Saturday, June 5, 2010

Another New Zealand Oddity

This is a male Hihi, also known as the Stitchbird. The name comes from his call, which sounds very much like "Tzit-tzit". It is one of our three Honeyeater species and the most endangered. The other two, the Tui and Bellbird, are still fairly widespread across the mainland, but the poor wee Hihi is now limited to offshore islands. He rarely lands on the ground, and spends his time flicking through the canopy, supping nectar from the smaller flowers. In areas where Tui and Bellbird, both larger and more aggressive species, are found, he will favour the lower quality flowers. Stitchbirds are unusual in that they mate face to face. Male Hihi are notoriously aggressive. The eggs are laid in tree hollows, another oddity for honeyeaters. This also makes them vulnerable to predators. Genetic analysis now shows that they are not as much a part of the Honeyeater family as was once believed, and have now been given their own family name, Notiomystidae. This analysis has proven that they are in fact more closely related to the wattlebirds - kokako, saddleback and huia, then the Honeyeaters.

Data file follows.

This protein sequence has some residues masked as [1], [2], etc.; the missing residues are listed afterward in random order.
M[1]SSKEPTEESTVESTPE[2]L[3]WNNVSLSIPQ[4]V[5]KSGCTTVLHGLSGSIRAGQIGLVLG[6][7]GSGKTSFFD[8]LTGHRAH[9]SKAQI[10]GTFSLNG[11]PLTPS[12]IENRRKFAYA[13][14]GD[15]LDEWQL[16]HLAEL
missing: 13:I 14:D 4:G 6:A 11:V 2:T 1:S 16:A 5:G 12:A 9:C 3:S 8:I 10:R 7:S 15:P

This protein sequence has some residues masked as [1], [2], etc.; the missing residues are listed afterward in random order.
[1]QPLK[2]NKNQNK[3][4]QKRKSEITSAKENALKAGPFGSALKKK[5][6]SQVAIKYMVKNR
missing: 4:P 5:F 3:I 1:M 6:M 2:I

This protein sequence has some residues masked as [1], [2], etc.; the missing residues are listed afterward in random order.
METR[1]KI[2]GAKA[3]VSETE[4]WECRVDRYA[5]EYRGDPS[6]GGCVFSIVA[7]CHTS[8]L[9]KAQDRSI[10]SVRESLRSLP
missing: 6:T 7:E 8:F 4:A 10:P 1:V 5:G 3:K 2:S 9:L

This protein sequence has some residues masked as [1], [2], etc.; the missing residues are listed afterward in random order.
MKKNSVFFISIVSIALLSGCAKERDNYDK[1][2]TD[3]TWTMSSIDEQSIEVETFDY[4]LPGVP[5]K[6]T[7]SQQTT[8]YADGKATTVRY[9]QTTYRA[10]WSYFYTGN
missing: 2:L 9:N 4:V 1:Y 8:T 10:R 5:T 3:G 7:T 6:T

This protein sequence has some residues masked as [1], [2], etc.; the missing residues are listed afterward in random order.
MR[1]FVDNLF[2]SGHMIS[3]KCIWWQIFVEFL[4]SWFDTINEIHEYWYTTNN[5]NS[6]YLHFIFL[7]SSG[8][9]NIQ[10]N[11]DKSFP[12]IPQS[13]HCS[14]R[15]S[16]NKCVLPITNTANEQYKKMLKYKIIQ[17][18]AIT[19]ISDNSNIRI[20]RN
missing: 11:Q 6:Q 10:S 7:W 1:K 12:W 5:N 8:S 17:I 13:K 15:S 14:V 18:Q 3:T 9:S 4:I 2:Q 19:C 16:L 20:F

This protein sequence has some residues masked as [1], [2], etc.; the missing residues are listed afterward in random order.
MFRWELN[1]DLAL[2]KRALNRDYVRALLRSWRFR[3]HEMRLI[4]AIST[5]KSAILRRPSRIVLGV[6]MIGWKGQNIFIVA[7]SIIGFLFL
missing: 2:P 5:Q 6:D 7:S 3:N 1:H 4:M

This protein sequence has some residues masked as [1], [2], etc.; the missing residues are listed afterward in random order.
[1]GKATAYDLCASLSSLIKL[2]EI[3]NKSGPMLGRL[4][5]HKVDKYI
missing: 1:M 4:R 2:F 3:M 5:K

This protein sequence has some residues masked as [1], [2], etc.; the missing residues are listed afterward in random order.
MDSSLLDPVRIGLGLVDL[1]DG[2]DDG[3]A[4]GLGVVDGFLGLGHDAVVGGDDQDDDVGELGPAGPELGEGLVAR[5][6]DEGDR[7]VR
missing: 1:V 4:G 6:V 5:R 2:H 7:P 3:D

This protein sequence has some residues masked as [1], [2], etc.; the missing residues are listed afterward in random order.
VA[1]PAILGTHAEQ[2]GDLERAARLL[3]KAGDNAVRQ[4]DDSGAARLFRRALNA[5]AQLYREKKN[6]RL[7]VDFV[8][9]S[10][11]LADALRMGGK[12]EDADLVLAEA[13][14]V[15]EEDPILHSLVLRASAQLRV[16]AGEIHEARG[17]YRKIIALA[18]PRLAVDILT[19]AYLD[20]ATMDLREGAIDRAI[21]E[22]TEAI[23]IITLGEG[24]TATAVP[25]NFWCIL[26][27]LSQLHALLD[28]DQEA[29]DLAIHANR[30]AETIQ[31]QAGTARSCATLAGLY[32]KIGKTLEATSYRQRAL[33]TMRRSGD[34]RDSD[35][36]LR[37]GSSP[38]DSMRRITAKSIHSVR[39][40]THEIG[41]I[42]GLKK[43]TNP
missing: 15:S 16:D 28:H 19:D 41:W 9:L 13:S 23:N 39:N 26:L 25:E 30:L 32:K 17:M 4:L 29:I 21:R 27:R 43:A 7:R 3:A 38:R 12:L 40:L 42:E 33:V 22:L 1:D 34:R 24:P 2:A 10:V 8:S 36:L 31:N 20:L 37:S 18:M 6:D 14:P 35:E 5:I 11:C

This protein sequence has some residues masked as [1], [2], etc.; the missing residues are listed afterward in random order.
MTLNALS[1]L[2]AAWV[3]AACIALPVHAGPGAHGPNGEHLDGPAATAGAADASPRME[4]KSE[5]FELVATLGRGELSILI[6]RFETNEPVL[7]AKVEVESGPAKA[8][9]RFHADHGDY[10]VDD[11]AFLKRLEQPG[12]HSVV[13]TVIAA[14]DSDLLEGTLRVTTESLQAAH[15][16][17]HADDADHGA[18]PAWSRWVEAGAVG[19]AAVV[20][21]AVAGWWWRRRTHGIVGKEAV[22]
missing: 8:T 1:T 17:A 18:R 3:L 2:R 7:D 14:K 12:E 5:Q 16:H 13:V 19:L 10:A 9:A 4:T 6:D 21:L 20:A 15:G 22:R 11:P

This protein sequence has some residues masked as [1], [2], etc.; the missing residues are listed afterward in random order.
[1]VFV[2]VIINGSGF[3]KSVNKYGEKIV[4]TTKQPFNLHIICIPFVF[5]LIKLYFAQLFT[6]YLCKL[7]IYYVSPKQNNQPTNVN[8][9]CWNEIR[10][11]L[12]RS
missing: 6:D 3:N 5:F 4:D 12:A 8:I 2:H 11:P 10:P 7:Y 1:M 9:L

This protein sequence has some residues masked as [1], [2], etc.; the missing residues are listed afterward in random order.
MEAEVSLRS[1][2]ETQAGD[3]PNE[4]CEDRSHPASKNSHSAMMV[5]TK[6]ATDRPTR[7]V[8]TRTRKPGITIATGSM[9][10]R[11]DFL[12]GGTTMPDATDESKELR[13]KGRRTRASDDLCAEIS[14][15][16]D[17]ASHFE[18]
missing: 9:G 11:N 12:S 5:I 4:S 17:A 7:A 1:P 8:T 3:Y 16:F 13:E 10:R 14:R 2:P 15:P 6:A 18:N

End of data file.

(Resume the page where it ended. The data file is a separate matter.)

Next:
This postcard is my sole contribution to "Drawing Day". I met up with the other Drawfest memebrs in the library at 1.30 pm today after taking some photographs around town, hunting down derelict buildings and interesting signs. Not a lot to be found in the building line, to be honest, but I was quite proud of the two signs I photographed. Once again, I was the oldest, but today they were all drawing Pokemon. I did not contribute, choosing instead to add to my NZ natives collection of art in preparation of my best book yet. This wee fellow, perched in front of a fuschia plant, took around 2 hours from start to finish. I am not sure where in the world he will end up yet, but you can be sure he will be taking a long flight!

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